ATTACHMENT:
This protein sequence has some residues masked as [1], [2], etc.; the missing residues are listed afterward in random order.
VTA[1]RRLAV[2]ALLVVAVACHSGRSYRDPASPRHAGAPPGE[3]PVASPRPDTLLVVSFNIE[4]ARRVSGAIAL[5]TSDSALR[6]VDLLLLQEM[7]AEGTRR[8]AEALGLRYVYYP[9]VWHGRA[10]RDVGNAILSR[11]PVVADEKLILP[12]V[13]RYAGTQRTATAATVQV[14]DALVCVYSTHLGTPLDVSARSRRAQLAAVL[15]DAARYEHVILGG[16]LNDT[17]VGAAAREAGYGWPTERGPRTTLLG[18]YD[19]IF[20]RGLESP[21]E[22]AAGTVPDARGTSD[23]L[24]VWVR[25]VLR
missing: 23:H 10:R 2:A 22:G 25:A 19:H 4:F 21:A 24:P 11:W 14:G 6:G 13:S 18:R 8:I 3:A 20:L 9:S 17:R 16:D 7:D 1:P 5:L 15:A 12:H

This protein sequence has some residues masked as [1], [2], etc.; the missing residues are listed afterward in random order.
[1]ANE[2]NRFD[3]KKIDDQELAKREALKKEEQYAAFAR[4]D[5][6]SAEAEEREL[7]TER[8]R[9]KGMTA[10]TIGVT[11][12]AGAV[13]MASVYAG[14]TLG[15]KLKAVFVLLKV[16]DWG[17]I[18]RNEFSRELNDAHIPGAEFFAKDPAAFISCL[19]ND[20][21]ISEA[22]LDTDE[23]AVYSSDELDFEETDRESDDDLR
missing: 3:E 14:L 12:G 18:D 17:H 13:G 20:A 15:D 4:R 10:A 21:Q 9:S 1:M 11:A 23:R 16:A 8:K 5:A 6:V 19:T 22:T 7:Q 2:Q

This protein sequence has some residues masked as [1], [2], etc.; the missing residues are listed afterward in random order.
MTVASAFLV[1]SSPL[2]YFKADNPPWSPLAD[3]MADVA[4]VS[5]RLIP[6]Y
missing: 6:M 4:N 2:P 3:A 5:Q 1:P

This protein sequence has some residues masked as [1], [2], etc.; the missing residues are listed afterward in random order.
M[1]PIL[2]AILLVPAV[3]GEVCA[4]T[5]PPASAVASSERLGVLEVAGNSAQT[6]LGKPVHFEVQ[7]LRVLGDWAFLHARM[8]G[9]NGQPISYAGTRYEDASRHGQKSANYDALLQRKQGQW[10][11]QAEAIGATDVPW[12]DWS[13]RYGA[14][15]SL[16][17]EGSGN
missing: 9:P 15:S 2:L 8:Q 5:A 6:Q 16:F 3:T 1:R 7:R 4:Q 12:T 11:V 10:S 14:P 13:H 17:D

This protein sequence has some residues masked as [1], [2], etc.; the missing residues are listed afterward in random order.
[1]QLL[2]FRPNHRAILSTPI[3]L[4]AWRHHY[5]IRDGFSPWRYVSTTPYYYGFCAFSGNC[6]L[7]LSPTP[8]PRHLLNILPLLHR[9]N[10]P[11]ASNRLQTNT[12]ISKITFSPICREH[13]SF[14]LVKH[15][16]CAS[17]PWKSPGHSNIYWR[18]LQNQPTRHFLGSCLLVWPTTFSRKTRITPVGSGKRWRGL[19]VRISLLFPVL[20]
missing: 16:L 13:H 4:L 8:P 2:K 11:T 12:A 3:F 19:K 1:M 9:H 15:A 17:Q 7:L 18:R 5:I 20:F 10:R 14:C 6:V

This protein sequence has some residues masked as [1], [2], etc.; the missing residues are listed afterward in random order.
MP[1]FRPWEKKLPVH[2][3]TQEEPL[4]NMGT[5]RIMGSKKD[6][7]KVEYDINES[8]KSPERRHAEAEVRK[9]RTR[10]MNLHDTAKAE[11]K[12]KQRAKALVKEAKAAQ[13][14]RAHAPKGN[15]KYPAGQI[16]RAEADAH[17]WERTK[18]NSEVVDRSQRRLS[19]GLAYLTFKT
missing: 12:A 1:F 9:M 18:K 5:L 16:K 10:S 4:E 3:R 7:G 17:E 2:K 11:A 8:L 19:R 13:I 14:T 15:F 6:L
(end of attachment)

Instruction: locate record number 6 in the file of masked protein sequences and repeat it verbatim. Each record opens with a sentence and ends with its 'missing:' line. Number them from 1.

This protein sequence has some residues masked as [1], [2], etc.; the missing residues are listed afterward in random order.
MP[1]FRPWEKKLPVH[2][3]TQEEPL[4]NMGT[5]RIMGSKKD[6][7]KVEYDINES[8]KSPERRHAEAEVRK[9]RTR[10]MNLHDTAKAE[11]K[12]KQRAKALVKEAKAAQ[13][14]RAHAPKGN[15]KYPAGQI[16]RAEADAH[17]WERTK[18]NSEVVDRSQRRLS[19]GLAYLTFKT
missing: 12:A 1:F 9:M 18:K 5:L 16:K 10:S 4:E 3:R 7:G 17:E 2:K 11:A 8:L 19:R 13:I 14:T 15:F 6:L